When head coach Lori Dauphiny wants to see the leaders of her women’s open crew, she looks toward the ends of the shell. Seniors Lauren Wilkinson and Michaela Strand row in the stern, while Emily Reynolds and Ashton Brown work from the bow seats, forming a “senior sandwich,” Dauphiny said. So far, it has been a winning recipe.
In Dauphiny’s view, the team is still “a work in progress,” led by veteran rowers and fueled in part by a near-miss at the Eastern Sprints last season, where Yale edged the Tigers by less than a second. This year’s team has exceptional depth, an important factor at the NCAA Championships, where the title is decided by three boats – the first varsity eight, second varsity eight, and varsity four. Princeton’s second varsity boat, stroked by Catherine Parkhurst ’11, was undefeated in its first five races.
At the Princeton Boathouse, the spring is shaping up to be a stellar one. In addition to the women’s open crew, the men’s and women’s lightweights also were unbeaten through April 23, and the men’s heavyweights had a single loss – a 1.2-second defeat against Harvard, the defending Eastern champion.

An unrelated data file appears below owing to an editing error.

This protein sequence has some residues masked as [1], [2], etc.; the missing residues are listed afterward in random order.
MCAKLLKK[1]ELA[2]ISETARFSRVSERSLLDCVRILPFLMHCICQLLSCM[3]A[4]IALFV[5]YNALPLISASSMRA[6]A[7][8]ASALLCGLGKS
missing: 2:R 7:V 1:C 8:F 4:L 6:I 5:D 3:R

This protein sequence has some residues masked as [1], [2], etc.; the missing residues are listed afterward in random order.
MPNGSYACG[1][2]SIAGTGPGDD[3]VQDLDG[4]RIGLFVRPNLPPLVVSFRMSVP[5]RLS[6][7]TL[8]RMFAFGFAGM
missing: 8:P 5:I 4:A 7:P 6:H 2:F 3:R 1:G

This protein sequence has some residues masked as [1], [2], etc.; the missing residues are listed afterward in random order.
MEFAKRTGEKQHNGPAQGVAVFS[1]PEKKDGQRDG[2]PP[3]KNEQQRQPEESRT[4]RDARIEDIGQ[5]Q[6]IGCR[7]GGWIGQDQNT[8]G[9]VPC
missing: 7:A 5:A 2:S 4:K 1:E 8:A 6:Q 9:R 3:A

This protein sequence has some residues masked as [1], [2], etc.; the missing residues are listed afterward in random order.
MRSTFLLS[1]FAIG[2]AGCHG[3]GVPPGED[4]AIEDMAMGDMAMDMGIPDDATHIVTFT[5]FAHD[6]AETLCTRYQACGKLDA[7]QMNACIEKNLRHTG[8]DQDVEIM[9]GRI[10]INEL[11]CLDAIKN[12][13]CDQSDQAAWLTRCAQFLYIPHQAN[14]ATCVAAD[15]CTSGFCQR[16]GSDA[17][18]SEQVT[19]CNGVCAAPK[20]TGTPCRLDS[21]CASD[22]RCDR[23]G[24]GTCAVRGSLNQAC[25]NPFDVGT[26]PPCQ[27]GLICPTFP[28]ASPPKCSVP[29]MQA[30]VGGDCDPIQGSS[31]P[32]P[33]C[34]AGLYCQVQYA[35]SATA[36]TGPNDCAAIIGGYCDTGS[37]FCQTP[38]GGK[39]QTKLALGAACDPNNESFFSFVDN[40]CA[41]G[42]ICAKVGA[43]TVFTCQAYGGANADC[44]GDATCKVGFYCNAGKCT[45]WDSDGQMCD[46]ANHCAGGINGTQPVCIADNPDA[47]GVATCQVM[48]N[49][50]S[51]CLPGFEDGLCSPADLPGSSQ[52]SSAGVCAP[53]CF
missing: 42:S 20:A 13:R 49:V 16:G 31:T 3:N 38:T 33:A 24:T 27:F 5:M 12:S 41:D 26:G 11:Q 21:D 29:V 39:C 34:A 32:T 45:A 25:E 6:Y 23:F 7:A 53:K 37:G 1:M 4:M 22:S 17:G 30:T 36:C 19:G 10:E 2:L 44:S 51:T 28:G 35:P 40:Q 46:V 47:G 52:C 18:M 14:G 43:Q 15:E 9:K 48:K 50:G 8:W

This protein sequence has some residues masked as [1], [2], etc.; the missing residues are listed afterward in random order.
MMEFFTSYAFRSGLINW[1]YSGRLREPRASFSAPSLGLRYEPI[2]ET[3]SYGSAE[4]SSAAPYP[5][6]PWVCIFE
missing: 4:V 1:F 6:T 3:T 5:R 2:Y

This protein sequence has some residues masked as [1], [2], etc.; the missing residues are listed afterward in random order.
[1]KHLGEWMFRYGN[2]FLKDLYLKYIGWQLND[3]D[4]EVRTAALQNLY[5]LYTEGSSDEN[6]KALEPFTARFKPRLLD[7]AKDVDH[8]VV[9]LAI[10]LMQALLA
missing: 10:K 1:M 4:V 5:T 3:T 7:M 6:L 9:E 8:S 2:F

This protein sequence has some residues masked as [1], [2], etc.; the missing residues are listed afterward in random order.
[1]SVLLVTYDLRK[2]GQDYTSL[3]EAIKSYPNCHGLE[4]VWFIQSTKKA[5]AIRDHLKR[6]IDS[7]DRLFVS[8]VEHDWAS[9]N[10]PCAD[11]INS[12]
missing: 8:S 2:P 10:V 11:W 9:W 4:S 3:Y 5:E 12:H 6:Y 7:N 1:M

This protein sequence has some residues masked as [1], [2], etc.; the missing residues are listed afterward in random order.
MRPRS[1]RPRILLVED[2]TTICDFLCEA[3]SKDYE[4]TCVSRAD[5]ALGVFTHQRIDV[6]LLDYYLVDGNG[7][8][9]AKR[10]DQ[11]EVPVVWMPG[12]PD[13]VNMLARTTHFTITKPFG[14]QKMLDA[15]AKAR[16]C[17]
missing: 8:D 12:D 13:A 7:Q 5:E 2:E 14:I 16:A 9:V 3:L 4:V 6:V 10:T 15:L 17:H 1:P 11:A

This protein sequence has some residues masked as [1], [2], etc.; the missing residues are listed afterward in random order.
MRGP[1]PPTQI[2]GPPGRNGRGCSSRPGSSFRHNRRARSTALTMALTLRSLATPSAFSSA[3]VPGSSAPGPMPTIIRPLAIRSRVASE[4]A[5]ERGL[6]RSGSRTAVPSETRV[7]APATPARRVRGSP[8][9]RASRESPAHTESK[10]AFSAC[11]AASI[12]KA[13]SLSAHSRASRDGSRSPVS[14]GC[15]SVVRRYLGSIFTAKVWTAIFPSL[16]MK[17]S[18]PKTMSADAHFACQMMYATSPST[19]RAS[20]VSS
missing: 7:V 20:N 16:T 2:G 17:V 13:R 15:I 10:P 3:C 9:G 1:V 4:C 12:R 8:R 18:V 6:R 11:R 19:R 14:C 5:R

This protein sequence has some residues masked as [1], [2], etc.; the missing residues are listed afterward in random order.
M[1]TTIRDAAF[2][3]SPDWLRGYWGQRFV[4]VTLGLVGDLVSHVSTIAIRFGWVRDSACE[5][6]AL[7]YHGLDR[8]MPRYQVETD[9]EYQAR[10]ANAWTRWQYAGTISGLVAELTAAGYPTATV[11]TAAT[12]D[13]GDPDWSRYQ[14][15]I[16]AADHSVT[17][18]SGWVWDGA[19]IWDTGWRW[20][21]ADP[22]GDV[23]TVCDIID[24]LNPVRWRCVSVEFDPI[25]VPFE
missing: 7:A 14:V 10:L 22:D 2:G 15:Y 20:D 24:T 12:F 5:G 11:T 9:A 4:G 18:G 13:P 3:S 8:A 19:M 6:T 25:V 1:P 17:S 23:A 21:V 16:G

This Saturday will be a full day on Lake Carnegie, with the men’s heavyweights hosting Brown for the Content Cup, the women’s lightweights facing Georgetown for the Class of 2006 Cup, and the women’s open crew racing against Virginia, Tennessee, and Columbia. The men’s lightweights will travel to Cambridge, Mass., to compete for the Goldthwait and Vogel cups against Harvard and Yale.
All four Tiger teams will vie for Ivy titles at the Eastern Sprints May 15. The women’s races will be held on the Cooper River in Cherry Hill, N.J., while the men’s races will be contested at Lake Quinsigamond in Worcester, Mass.